In the text
thumbnail Fig. 17.

Near-core rotation rates (and Π0) from Van Reeth et al. (2016, 2018) as a function of age τ (this work). Stars with detected Rossby modes are shown as red triangles. The symbol size is indicative of the mass.

In the text
thumbnail Fig. 18.

Distributions of near-core rotation frequencies. Red: distribution of the present near-core rotation frequencies from Van Reeth et al. (2016, 2018). Black: distribution of the rotation rate near the ZAMS, assuming rigid rotation throughout the MS. Grey: normalised distribution from Li et al. (2020).

In the text
thumbnail Fig. 19.

Best-fitting model with D0 = 0.05 cm2 s−1 to the observed period spacing pattern of KIC 12066947 (black dots; Van Reeth et al. 2016). For reference, the best fit with the standard D0 = 1.0 cm2 s−1 used in this work is shown in grey.

In the text
thumbnail Fig. 20.

Predictions of the C-3PO NN vs the results from Mombarg et al. (2019). The grey dashed lines indicate perfect concordance.

In the text
thumbnail Fig. 21.

Distribution of the rotation frequency as a fraction of the critical rotation frequency in the Roche framework. Rotation frequencies are taken from Van Reeth et al. (2016, 2018).

In the text
thumbnail Fig. C.1.

Normalised distributions of the residuals of the NN on the grid of pulsation models used for training and validation. Darker colors indicate higher radial orders.

In the text
thumbnail Fig. D.1.

Distribution of the identified radial orders for all stars in our sample.

In the text
thumbnail Fig. D.2.

Best-fitting models from the neural network and GYRE for KIC 2710594.

In the text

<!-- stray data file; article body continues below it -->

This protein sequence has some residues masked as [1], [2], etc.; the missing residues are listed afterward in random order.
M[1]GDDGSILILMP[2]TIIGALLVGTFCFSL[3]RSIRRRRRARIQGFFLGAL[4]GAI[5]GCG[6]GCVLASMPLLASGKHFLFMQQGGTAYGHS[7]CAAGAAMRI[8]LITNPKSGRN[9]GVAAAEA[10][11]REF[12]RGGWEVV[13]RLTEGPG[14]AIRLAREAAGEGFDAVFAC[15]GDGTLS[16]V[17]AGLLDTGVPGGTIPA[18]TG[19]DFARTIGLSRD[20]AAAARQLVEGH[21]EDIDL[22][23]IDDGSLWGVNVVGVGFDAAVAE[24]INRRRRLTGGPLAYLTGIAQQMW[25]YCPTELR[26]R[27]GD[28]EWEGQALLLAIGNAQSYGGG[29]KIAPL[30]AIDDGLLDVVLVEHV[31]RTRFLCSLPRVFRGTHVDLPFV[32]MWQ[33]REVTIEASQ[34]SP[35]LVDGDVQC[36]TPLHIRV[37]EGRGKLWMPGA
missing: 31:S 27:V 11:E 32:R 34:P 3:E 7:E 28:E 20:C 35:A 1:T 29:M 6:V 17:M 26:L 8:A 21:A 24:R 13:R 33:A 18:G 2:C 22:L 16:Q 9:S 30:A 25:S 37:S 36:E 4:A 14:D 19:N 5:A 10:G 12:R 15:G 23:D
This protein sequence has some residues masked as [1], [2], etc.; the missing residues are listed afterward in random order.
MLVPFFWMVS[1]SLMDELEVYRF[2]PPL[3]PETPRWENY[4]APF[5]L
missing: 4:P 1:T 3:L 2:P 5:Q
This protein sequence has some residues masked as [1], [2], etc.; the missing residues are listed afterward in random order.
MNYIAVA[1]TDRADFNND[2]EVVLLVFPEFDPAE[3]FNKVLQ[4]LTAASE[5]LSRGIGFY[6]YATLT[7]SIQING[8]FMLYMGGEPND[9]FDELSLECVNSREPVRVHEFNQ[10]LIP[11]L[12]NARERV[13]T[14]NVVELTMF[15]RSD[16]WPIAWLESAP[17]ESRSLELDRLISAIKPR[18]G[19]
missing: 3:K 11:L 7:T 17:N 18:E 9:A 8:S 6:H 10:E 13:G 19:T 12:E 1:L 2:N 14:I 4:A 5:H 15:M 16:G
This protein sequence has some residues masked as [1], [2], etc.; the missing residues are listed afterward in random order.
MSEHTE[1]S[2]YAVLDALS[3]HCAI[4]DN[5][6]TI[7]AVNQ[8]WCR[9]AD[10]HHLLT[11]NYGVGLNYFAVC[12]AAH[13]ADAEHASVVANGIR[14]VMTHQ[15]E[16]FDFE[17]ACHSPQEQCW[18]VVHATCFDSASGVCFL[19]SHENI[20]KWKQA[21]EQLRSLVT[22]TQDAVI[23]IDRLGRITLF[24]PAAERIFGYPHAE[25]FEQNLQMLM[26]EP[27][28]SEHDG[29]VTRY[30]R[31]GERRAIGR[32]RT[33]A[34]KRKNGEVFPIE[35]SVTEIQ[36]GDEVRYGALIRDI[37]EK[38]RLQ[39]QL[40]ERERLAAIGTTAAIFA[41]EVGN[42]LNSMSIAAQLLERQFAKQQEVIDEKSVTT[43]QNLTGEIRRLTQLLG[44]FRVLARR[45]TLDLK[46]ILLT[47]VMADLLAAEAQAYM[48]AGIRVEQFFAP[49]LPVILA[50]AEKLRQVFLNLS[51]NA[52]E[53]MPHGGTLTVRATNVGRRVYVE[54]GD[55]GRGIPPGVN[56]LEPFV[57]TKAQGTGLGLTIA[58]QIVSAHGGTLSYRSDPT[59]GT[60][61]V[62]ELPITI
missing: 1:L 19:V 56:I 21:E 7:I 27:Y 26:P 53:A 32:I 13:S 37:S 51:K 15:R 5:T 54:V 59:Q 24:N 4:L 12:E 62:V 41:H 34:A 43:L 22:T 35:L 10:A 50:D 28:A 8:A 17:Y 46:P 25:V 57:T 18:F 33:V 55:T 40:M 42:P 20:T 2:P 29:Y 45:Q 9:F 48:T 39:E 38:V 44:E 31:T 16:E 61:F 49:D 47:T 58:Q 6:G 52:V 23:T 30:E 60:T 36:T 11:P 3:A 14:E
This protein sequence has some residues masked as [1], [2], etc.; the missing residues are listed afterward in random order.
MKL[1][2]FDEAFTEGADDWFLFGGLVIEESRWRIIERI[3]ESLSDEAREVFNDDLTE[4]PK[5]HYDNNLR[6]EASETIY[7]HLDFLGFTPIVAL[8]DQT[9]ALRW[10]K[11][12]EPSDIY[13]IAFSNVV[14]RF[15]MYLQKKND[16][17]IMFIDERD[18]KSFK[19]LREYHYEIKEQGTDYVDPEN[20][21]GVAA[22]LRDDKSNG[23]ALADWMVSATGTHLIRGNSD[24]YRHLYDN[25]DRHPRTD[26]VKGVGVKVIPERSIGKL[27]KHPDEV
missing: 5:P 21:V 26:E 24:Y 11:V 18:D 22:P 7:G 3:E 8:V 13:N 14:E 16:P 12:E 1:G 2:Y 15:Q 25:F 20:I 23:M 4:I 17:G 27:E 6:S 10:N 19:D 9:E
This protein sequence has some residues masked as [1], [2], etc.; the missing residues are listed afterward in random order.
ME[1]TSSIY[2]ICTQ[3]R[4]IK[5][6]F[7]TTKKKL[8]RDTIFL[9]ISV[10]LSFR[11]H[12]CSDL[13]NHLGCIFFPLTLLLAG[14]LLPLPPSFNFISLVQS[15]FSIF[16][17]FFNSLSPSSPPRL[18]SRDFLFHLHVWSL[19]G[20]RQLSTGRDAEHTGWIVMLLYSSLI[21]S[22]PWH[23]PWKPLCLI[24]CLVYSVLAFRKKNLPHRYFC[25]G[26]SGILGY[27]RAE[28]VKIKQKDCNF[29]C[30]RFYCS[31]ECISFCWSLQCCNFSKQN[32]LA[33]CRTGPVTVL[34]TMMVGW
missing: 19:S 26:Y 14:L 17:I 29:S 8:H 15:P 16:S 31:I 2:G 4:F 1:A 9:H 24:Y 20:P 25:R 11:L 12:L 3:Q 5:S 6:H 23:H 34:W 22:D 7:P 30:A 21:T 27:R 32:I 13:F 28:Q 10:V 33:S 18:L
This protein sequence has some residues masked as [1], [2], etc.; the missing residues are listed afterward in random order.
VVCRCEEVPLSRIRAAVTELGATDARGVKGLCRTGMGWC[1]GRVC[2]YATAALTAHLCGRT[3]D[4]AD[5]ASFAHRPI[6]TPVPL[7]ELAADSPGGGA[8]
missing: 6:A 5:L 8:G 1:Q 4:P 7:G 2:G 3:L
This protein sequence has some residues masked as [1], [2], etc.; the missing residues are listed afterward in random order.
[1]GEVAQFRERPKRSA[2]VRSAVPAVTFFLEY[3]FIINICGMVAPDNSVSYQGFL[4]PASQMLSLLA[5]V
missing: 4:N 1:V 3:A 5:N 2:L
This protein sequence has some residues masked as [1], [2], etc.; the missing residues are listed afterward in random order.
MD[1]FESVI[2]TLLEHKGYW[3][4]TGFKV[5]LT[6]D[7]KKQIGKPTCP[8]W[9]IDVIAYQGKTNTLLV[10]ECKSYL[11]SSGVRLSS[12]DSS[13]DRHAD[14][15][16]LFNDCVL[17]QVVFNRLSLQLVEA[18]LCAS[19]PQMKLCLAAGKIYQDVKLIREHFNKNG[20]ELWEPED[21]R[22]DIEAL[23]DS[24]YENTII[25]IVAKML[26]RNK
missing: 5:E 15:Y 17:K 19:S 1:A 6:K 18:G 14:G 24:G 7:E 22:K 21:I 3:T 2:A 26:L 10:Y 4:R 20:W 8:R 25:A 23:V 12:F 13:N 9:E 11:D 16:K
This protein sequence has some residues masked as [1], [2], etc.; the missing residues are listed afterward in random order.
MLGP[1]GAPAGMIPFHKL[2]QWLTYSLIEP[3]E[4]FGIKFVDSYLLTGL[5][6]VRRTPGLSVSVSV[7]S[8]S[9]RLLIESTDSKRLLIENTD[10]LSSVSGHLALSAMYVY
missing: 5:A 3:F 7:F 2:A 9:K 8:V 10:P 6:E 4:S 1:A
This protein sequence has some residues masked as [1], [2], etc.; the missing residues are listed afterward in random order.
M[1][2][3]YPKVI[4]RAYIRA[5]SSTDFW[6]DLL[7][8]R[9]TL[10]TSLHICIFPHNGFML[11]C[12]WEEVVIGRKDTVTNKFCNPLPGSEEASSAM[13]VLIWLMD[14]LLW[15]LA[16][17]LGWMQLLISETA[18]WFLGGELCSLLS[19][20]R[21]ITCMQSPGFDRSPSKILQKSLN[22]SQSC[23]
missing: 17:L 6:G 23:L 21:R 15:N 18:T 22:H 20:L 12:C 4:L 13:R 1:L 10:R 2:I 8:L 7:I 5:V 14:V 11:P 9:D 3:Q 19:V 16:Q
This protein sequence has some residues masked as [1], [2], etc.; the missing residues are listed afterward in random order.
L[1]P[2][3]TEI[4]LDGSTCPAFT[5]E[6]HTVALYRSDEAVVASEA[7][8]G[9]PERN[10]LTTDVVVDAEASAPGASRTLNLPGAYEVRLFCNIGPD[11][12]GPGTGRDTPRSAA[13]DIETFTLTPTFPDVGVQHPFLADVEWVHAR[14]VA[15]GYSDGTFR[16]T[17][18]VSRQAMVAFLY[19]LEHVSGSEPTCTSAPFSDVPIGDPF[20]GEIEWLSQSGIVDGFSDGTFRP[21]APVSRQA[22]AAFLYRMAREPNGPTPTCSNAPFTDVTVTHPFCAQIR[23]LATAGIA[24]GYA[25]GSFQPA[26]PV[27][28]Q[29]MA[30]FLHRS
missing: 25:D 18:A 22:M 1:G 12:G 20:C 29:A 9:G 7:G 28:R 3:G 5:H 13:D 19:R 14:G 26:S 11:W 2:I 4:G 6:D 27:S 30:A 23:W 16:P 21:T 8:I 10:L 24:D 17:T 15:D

thumbnail Fig. D.3.

Best-fitting models from the neural network and GYRE for KIC 3448365.

In the text
thumbnail Fig. D.4.

Best-fitting models from the neural network and GYRE for KIC 4846809. Top: (,m) = (1, 1); bottom: (,m) = (1, 0).

In the text
thumbnail Fig. D.5.

Best-fitting models from the neural network and GYRE for KIC 5114382.

In the text
thumbnail Fig. D.6.

Best-fitting models from the neural network and GYRE for KIC 5522154.

In the text
thumbnail Fig. D.7.

Best-fitting models from the neural network and GYRE for KIC 5708550.

In the text
thumbnail Fig. D.8.

Best-fitting models from the neural network and GYRE for KIC 5788623.

In the text
thumbnail Fig. D.9.

Best-fitting models from the neural network and GYRE for KIC 6468146.

In the text
thumbnail Fig. D.10.

Best-fitting models from the neural network and GYRE for KIC 6468987.

In the text
thumbnail Fig. D.11.

Best-fitting models from the neural network and GYRE for KIC 6678174.

In the text
thumbnail Fig. D.12.

Best-fitting models from the neural network and GYRE for KIC 6935014.

In the text
thumbnail Fig. D.13.

Best-fitting models from the neural network and GYRE for KIC 6953103.

In the text
thumbnail Fig. D.14.

Best-fitting models from the neural network and GYRE for KIC 7023122.

In the text
thumbnail Fig. D.15.

Best-fitting models from the neural network and GYRE for KIC 7365537.

In the text
thumbnail Fig. D.16.

Best-fitting models from the neural network and GYRE for KIC 7380501.

In the text
thumbnail Fig. D.17.

Best-fitting models from the neural network and GYRE for KIC 7434470.

In the text
thumbnail Fig. D.18.

Best-fitting models from the neural network and GYRE for KIC 7583663.

In the text
thumbnail Fig. D.19.

Best-fitting models from the neural network and GYRE for KIC 7939065.

In the text
thumbnail Fig. D.20.

Best-fitting models from the neural network and GYRE for KIC 8364249.

In the text
thumbnail Fig. D.21.

Best-fitting models from the neural network and GYRE for KIC 8375138.

In the text
thumbnail Fig. D.22.

Best-fitting models from the neural network and GYRE for KIC 8645874.

In the text
thumbnail Fig. D.23.

Best-fitting models from the neural network and GYRE for KIC 8836473.

In the text
thumbnail Fig. D.24.

Best-fitting models from the neural network and GYRE for KIC 9480469.

In the text
thumbnail Fig. D.25.